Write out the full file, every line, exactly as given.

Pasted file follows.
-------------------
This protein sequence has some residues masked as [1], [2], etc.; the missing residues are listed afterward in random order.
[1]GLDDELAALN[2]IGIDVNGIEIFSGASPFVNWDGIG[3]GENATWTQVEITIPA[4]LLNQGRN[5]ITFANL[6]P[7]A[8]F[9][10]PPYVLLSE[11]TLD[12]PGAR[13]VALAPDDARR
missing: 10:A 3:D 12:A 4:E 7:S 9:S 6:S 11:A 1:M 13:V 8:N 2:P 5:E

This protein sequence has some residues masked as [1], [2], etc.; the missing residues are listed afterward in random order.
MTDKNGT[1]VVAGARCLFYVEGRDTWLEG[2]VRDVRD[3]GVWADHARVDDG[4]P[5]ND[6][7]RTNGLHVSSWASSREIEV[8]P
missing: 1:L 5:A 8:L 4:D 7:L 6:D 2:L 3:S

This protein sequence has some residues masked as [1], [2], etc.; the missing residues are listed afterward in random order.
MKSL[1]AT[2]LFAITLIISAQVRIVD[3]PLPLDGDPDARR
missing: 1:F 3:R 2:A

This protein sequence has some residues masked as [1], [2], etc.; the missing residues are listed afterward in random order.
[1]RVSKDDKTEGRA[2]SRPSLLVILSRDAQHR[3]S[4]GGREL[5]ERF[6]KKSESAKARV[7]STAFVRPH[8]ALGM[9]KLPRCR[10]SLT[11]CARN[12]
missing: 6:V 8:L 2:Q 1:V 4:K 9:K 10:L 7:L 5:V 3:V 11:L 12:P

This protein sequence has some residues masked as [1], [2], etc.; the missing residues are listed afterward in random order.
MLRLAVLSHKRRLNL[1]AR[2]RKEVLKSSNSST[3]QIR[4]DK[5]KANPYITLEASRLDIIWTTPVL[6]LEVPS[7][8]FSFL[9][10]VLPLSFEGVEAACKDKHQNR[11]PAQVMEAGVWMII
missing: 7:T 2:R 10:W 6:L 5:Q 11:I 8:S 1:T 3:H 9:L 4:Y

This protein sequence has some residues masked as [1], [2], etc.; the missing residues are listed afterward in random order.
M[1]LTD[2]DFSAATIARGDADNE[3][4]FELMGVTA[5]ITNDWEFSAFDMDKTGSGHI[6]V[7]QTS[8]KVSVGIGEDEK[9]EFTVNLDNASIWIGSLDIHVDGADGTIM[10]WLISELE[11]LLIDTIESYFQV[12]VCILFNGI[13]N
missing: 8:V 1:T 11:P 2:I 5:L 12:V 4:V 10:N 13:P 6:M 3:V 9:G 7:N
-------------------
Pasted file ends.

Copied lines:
This protein sequence has some residues masked as [1], [2], etc.; the missing residues are listed afterward in random order.
[1]GLDDELAALN[2]IGIDVNGIEIFSGASPFVNWDGIG[3]GENATWTQVEITIPA[4]LLNQGRN[5]ITFANL[6]P[7]A[8]F[9][10]PPYVLLSE[11]TLD[12]PGAR[13]VALAPDDARR
missing: 10:A 3:D 12:A 4:E 7:S 9:S 6:S 11:A 1:M 13:V 8:N 2:P 5:E

This protein sequence has some residues masked as [1], [2], etc.; the missing residues are listed afterward in random order.
MTDKNGT[1]VVAGARCLFYVEGRDTWLEG[2]VRDVRD[3]GVWADHARVDDG[4]P[5]ND[6][7]RTNGLHVSSWASSREIEV[8]P
missing: 1:L 5:A 8:L 4:D 7:L 6:D 2:L 3:S

This protein sequence has some residues masked as [1], [2], etc.; the missing residues are listed afterward in random order.
MKSL[1]AT[2]LFAITLIISAQVRIVD[3]PLPLDGDPDARR
missing: 1:F 3:R 2:A

This protein sequence has some residues masked as [1], [2], etc.; the missing residues are listed afterward in random order.
[1]RVSKDDKTEGRA[2]SRPSLLVILSRDAQHR[3]S[4]GGREL[5]ERF[6]KKSESAKARV[7]STAFVRPH[8]ALGM[9]KLPRCR[10]SLT[11]CARN[12]
missing: 6:V 8:L 2:Q 1:V 4:K 9:K 10:L 7:L 5:V 3:V 11:L 12:P

This protein sequence has some residues masked as [1], [2], etc.; the missing residues are listed afterward in random order.
MLRLAVLSHKRRLNL[1]AR[2]RKEVLKSSNSST[3]QIR[4]DK[5]KANPYITLEASRLDIIWTTPVL[6]LEVPS[7][8]FSFL[9][10]VLPLSFEGVEAACKDKHQNR[11]PAQVMEAGVWMII
missing: 7:T 2:R 10:W 6:L 5:Q 11:I 8:S 1:T 3:H 9:L 4:Y

This protein sequence has some residues masked as [1], [2], etc.; the missing residues are listed afterward in random order.
M[1]LTD[2]DFSAATIARGDADNE[3][4]FELMGVTA[5]ITNDWEFSAFDMDKTGSGHI[6]V[7]QTS[8]KVSVGIGEDEK[9]EFTVNLDNASIWIGSLDIHVDGADGTIM[10]WLISELE[11]LLIDTIESYFQV[12]VCILFNGI[13]N
missing: 8:V 1:T 11:P 2:I 5:L 12:V 4:V 10:N 13:P 6:M 3:V 9:G 7:N